[REVIEW] “Myriad Powers of Words: Duo Duo’s 𝑊𝑜𝑟𝑑𝑠 𝑎𝑠 𝐺𝑟𝑎𝑖𝑛” by Liang Luo

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Duo Duo (author), Lucas Klein (translator), Words as Grain: New and Selected Poems. Yale University Press, 2021. 246 pgs.

What follows can only be read as an impressionistic fleeting encounter between a reader and the poems in this collection at a particular moment in time and space: not a particularly fortunate moment, but one emotionally charged and psychologically reverberating, cathartic and healing.    

Written by one of the most celebrated contemporary Chinese poets Duo Duo 多多 (1951- ) and translated and edited by the award-winning translator Lucas Klein, Words as Grain 词如谷粒 moves from Duo Duo’s most recent poems back to his earliest ones, with four sections, each forming a period of his life’s journeys and taking its title from one of his poems of that period. “The Force of Forging Words (2004-2018)” collects every single poem written upon Duo Duo’s return to China from 15 years of exile abroad. “Amsterdam’s River (1989-2004)” includes selected poems written during the period of his exile, mainly in the Netherlands. “Delusion is the Master of Reality (1982-1988)” highlights selected poems written during China’s “reform and opening up” period of the 1980s. “Instruction (1972-1976),” the last of the four sections, features some of Duo Duo’s earliest collected poems written in his twenties during the Cultural Revolution (1966-1976).   

Duo Duo’s 2004 poem “In Class”, which is about how words may be forged, remade, and granting words agency and centre-stage in his poetry, asks the reader to “let the words have Sundays of their own” (8), while his 2005 poem “Between Two Chestnut Forests Is a Plot of Arable Land” laments that “my parents are now two rows of trees with no complaints” (12). Words, in these instances, are evasive, they may want to take days off, may not be able to escape death, but may also be left behind and have a life of their own. As the final line of the 2010 poem “Drinking Blood in the Wordless Zone” states, “words being what’s said, words’ / remnants, saying everything” (40).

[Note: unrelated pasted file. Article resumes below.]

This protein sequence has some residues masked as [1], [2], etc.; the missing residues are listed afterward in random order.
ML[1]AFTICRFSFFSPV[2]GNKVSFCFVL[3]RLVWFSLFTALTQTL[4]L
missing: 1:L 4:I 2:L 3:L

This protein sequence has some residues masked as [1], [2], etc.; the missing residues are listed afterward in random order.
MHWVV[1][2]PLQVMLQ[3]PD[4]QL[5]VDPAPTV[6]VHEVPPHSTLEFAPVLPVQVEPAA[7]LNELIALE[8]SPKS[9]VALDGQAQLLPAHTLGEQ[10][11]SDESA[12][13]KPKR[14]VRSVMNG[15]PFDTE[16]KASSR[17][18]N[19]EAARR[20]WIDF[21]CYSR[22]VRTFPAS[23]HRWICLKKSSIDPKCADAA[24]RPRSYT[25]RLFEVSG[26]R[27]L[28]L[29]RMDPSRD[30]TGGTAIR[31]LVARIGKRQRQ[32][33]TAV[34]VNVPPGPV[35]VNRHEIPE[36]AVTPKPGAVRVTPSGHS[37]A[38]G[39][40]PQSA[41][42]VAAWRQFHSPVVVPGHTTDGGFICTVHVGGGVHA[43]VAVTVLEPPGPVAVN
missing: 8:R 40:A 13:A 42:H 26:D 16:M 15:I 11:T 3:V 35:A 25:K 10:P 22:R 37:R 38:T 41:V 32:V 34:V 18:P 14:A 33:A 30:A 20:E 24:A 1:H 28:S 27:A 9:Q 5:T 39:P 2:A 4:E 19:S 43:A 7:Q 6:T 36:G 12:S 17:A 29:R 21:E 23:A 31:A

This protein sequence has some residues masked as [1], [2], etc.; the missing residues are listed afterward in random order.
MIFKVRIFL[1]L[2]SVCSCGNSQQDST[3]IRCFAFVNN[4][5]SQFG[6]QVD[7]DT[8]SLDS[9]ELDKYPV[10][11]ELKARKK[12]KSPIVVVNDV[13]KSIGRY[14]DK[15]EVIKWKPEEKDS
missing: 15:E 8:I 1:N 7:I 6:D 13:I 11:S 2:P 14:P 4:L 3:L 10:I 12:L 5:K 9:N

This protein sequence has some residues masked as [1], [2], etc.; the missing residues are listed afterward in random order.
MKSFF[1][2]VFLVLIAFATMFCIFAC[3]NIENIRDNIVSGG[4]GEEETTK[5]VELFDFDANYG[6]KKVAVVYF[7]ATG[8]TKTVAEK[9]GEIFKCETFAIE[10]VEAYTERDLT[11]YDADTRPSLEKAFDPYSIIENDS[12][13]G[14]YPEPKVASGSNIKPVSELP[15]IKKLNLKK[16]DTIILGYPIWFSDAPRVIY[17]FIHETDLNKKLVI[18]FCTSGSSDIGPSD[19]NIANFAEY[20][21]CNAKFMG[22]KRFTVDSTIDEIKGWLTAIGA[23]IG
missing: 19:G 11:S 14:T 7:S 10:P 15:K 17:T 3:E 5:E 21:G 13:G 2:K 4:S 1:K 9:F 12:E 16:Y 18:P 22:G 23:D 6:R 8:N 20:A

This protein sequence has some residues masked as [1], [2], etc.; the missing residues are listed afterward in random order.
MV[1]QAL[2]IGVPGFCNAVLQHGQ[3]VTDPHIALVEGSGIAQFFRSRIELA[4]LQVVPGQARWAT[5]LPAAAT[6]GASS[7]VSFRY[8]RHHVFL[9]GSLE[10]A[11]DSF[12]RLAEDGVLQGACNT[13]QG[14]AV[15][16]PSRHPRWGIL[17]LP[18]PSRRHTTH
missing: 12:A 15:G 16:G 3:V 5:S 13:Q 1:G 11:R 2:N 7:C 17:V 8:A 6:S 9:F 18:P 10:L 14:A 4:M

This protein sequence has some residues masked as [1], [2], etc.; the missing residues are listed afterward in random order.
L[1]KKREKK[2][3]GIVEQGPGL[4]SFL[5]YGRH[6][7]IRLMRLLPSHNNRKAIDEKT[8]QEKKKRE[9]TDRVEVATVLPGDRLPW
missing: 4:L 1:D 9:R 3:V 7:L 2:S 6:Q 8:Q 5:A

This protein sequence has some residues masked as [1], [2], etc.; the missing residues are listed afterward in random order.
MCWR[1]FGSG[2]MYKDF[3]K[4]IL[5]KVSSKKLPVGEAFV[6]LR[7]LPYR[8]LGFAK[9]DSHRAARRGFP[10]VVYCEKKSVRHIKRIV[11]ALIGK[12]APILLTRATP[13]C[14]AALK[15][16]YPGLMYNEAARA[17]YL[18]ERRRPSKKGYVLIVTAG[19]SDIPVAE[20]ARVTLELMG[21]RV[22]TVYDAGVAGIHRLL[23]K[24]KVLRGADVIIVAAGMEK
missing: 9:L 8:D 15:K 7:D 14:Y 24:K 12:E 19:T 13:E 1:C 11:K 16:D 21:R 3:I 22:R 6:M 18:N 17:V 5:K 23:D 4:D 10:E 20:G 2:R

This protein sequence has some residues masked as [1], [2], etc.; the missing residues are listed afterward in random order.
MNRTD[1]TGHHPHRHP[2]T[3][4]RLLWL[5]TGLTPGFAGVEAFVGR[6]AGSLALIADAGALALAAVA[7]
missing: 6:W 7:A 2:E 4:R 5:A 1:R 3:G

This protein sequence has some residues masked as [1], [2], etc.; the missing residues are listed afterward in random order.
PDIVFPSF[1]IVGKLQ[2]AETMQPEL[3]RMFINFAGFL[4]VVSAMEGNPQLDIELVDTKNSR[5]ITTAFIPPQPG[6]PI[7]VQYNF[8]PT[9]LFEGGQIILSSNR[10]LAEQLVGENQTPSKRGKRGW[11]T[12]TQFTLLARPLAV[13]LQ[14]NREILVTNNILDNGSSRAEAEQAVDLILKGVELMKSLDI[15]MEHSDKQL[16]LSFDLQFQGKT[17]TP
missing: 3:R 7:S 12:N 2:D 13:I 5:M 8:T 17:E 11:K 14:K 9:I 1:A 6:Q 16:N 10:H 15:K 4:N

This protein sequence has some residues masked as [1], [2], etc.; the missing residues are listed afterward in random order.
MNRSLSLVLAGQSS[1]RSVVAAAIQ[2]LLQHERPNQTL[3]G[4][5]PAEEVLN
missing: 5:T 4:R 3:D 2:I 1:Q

With words at the centre of Duo Duo’s poetry, they take on multiple facets of interesting personas. Words can be incomprehensible, as in the 1986 poem simply titled “Words” 字 (here the English translation did not distinguish between characters 字and words/phrases 词), “they are autonomous / clambering together / to resist their own meanings” (214). The poet finds “no home in words” in a 2012 poem, and the impenetrability of words continues in a 2013 poem “Speechless Between Partners”: “words, in a place far away / are equivalent, but do not meet / the attainment of meaning makes them transform” (77), quite a fitting, meta-portrayal of the difficulties and rewards in any processes of interpretation and translation.

When words fail, image endures, though such dilemmas are again resolutely expressed and confronted in words. Duo Duo continues to highlight psychological and physical constraints in his texts, a sentiment we could all personally identify with, especially in our current state of physical immobility and psychological exhaustion. But Duo Duo also leaves ample room for visual imagination, such as in “In the Room” (2006), “you cannot walk out of this empty room/but see the mountain as a drifting cloud” (16), and in “The Sunlight in the Art Studio” from the same year: “there is still tragedy / but then there is still the landscape” (17). In “Cupping Moonlight Through a Crack in the Door”从门缝掬接月光 (“cupping” is quite a vivid translation for 掬接), also written in 2006, Duo Duo again highlights the unfathomability of texts, “held in these hands / the palms are written over with words unknown”, as well as the physicality and sensuality of images, with a close-up on the threads of lights (19). Such a difficulty and even inability to articulate psychological and mental sufferings in words persists in “Another Phase in Age” (2007): “in the collected works of pain / you are collected, we are harvested/you are separated anew, we are quarantined/the bulk future / runs again toward illiterate fear—” (22).

In addition to probing the dynamics of words and images, Duo Duo is sensitive to multiple sensory stimulations and multidirectional interactions among sounds, images and words. In “Grass—Headwaters” (2007) he can “hear the copper pain in our voices / leave behind the shape of a valley” (23); in “The Statue of the Reading Girl” (2008) he can see “lilac blinked an eye / your feet were sticking out of stone, silently / just then I heard music/ten toes digging into sand/fell and rose like piano keys” (27). The dynamic interactions between voices and silence, and thought and silence become a central theme in Duo Duo’s poetry, and he is determined to “let the dialogue between thought and silence continue” (“Reading Great Poems”, 2011, 49), resulting in words “burst[ing] through the forehead” (“Greeting the Words That Burst Through the Forehead”, 2011, 55).